<%@LANGUAGE="VBSCRIPT"%> <% %> The Wegner Method of Modern Tennis Instruction

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Sample of Oscar Wegner's Teaching on the Topspin Backhand and on the Slice.

There is an easy drill that will grove in this topspin backhand stroke.

Stand sideways to a wall or fence of a tennis court, at an arm's length, your arm pointing to the wall, with the racquet and your knuckles touching the wall or fence. Obviously, you need to have your backhand grip, so that the racquet and arm are perpendicular to each other (90 degree angle). If necessary for supporting the racquet, you can put your thumb against the grip as if pasting a stamp in an envelope.

First press the racquet into the fence, with the head of the racquet slightly downwards.  Now move your body a couple of inches away, so as to prevent your knuckles from hitting the wall. Bring the racquet away from the fencel and to your front about a foot or two, lowering the arm and the racquet, then swing close to the wall, without hitting it, and, lifting your arm, rotate the racquet upwards in a clockwise motion, or windshield wiper, as if brushing the wall.

Notice how your body can help this motion in three ways, as you swing: 1) lifting your trunk, 2) moving backwards, and 3) getting your shoulder blades (your upper back) together. Choose the combination or motion that feels the best to you. The top pros, usually, combine all three to help the arm and the stroke.

After you have this movement well grooved in, get someone to toss gentle balls to your backhand. Lift the ball well over the net and finish all the way, perhaps exaggerating the lift, and getting your balance by pulling away from the ball and up. Especially if you are too close to the ball, pulling back will give you plenty of room to swing, with your arm extending towards the target and then across towards the right. 

This type movement combination has been shunned by conventional tennis teaching, that tells you to step forward into the hit and stay down. This, unfortunately, destroys the natural acceleration of the arm. Try it both ways, and you will notice the difference.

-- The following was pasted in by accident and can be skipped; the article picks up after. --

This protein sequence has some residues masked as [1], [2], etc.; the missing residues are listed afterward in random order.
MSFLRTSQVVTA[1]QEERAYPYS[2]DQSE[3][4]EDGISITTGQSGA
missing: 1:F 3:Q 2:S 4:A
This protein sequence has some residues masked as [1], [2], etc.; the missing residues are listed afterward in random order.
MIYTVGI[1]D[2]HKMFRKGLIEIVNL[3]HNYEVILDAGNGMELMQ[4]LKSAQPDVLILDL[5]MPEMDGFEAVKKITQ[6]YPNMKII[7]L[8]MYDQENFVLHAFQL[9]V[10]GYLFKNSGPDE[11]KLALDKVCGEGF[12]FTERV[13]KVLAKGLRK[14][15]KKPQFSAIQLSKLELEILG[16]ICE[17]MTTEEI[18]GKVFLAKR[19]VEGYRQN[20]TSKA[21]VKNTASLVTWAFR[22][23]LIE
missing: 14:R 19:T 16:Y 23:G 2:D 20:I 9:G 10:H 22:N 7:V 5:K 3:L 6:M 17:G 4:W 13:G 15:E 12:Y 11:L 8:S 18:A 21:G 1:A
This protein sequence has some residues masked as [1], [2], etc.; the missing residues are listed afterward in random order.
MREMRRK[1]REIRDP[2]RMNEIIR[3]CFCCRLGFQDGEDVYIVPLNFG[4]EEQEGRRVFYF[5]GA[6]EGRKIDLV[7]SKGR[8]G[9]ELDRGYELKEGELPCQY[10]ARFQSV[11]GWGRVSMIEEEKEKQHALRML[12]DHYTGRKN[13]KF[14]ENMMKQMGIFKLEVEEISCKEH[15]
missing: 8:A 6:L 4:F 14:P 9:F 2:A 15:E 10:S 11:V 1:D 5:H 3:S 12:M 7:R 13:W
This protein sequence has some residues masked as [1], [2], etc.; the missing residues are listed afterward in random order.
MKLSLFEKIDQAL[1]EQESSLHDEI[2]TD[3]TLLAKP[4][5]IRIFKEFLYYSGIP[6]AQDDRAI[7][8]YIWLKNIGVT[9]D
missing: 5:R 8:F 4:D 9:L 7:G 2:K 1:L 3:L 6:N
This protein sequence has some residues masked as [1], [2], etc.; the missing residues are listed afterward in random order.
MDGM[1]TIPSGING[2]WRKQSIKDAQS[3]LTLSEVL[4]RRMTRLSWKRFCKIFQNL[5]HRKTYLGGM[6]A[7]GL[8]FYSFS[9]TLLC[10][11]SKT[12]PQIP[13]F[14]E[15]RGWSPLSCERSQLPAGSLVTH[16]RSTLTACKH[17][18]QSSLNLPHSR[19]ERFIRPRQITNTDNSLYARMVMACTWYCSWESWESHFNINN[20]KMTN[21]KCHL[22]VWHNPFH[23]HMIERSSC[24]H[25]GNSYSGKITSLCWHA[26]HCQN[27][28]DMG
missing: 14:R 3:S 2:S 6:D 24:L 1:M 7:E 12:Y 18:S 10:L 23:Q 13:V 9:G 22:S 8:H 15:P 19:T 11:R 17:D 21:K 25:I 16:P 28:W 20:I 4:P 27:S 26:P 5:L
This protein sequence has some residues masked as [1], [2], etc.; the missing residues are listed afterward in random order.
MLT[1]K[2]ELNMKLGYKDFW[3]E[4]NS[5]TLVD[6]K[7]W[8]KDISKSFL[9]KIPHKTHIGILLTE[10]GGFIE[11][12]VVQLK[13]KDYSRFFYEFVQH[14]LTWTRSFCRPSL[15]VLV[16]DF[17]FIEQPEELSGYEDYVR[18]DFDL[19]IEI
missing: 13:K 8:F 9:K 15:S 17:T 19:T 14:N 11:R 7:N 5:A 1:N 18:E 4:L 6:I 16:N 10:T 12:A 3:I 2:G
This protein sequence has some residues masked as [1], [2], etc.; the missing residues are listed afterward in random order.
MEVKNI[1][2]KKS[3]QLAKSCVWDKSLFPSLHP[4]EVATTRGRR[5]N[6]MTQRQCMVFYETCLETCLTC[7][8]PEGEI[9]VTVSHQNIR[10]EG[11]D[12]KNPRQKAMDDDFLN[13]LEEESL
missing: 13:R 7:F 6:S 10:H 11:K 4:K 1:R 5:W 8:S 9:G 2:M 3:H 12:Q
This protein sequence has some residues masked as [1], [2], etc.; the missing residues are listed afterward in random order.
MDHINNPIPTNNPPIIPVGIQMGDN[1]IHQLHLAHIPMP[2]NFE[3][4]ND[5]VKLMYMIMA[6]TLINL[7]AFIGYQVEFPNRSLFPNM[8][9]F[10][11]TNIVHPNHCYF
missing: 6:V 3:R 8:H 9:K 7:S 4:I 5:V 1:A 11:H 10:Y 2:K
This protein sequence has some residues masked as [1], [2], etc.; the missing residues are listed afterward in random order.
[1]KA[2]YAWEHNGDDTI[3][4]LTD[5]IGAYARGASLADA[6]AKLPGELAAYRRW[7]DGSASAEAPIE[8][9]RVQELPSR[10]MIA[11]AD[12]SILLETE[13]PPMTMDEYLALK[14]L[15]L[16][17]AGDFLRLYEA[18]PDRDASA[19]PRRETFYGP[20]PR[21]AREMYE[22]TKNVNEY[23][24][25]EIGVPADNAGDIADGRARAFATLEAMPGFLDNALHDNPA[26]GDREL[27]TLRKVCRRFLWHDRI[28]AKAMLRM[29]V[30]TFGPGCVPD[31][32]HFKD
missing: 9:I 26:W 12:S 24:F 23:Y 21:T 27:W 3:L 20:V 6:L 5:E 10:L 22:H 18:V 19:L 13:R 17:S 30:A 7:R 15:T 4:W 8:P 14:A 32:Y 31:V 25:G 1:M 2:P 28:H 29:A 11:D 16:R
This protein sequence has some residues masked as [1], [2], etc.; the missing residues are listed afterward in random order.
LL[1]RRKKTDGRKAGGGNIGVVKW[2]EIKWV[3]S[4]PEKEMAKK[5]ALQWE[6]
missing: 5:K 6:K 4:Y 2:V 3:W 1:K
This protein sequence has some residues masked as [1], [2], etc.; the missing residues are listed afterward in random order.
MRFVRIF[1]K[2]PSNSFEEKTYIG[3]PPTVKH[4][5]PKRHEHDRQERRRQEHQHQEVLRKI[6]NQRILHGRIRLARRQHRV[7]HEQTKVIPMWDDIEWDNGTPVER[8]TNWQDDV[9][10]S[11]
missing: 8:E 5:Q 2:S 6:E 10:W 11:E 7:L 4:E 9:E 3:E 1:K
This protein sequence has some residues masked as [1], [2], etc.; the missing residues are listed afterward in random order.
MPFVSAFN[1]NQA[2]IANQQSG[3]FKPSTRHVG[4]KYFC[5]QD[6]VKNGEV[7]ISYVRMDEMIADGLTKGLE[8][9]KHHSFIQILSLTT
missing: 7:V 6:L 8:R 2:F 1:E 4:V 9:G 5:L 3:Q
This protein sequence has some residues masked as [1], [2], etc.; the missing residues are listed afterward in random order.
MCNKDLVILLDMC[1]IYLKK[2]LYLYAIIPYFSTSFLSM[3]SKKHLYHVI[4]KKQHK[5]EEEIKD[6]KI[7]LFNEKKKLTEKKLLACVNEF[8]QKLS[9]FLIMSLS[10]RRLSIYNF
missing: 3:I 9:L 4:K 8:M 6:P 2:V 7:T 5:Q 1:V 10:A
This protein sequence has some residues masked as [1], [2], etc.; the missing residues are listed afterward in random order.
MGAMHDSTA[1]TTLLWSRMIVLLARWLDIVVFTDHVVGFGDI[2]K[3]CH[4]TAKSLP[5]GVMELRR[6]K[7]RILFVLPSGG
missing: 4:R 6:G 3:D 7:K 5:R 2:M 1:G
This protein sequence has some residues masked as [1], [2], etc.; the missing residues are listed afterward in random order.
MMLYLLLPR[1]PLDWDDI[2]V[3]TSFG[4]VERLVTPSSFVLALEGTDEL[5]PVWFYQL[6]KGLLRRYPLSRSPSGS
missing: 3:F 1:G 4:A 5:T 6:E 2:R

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Backhand slice

The best way to control a backhand slice is to cock your wrist as if you were looking at a ring in your middle finger.

To prepare for the incoming ball, point the butt of the racquet in the direction of the ball.

This racquet butt alignment should be perfected after the bounce, being very aware of where you are going to meet the ball.

The most effective way to stroke the ball firmly is to let it come back a bit into your racquet, and to swing across the body and across the line of the ball as well, using your back as if you are getting your shoulder blades together, and opening the non-playing arm backwards as well.

Find the ball well, pointing it with the butt of the racquet, making sure your elbow is not tucked in and is free to move across your body as if you were elbowing someone. Approach the ball slowly, then, at the last possible moment, very firmly and with the ball already on your strings, accelerate across and past the ball. The angle of your racquet will determine the direction of your hit, rather than the direction of your swing.

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You have just read a small amount of Oscar's technology on the backhand. There is a lot more to know, which can be found in Oscar's DVDs and book.

Forehand Focusing Modern Tips Miracles with Kids

 

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